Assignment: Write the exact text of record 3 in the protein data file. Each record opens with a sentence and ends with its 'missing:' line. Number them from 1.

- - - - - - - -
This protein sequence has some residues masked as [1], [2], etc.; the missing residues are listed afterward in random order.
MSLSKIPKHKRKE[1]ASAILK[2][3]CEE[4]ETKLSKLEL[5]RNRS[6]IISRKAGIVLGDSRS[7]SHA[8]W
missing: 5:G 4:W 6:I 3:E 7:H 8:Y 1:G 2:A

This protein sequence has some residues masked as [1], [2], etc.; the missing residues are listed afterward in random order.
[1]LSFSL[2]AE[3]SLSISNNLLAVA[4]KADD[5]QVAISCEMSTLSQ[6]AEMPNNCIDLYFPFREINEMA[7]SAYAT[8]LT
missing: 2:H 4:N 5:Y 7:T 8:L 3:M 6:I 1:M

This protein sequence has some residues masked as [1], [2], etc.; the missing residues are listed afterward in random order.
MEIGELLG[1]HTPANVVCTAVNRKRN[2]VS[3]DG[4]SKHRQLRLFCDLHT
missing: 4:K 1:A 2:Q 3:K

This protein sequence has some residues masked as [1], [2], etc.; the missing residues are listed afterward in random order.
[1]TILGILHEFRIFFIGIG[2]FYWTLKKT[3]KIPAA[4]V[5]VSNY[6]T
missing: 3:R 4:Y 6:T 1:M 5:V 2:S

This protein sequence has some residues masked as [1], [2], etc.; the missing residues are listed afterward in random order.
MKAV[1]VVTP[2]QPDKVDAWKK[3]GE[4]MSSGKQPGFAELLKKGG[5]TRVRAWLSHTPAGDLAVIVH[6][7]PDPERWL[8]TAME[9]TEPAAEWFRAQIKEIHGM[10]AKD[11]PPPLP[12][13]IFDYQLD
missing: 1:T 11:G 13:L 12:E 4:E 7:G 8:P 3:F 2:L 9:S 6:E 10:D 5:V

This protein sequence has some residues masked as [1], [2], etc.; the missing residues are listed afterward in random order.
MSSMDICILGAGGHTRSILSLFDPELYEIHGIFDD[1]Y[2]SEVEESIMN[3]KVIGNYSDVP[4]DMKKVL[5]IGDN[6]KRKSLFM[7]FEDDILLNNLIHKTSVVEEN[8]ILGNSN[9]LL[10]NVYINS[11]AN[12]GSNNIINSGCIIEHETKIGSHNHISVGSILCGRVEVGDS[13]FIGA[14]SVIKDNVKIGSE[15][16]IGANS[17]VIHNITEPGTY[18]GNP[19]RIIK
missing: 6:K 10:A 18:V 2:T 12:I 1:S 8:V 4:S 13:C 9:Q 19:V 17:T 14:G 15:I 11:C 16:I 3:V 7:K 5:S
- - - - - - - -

This protein sequence has some residues masked as [1], [2], etc.; the missing residues are listed afterward in random order.
MEIGELLG[1]HTPANVVCTAVNRKRN[2]VS[3]DG[4]SKHRQLRLFCDLHT
missing: 4:K 1:A 2:Q 3:K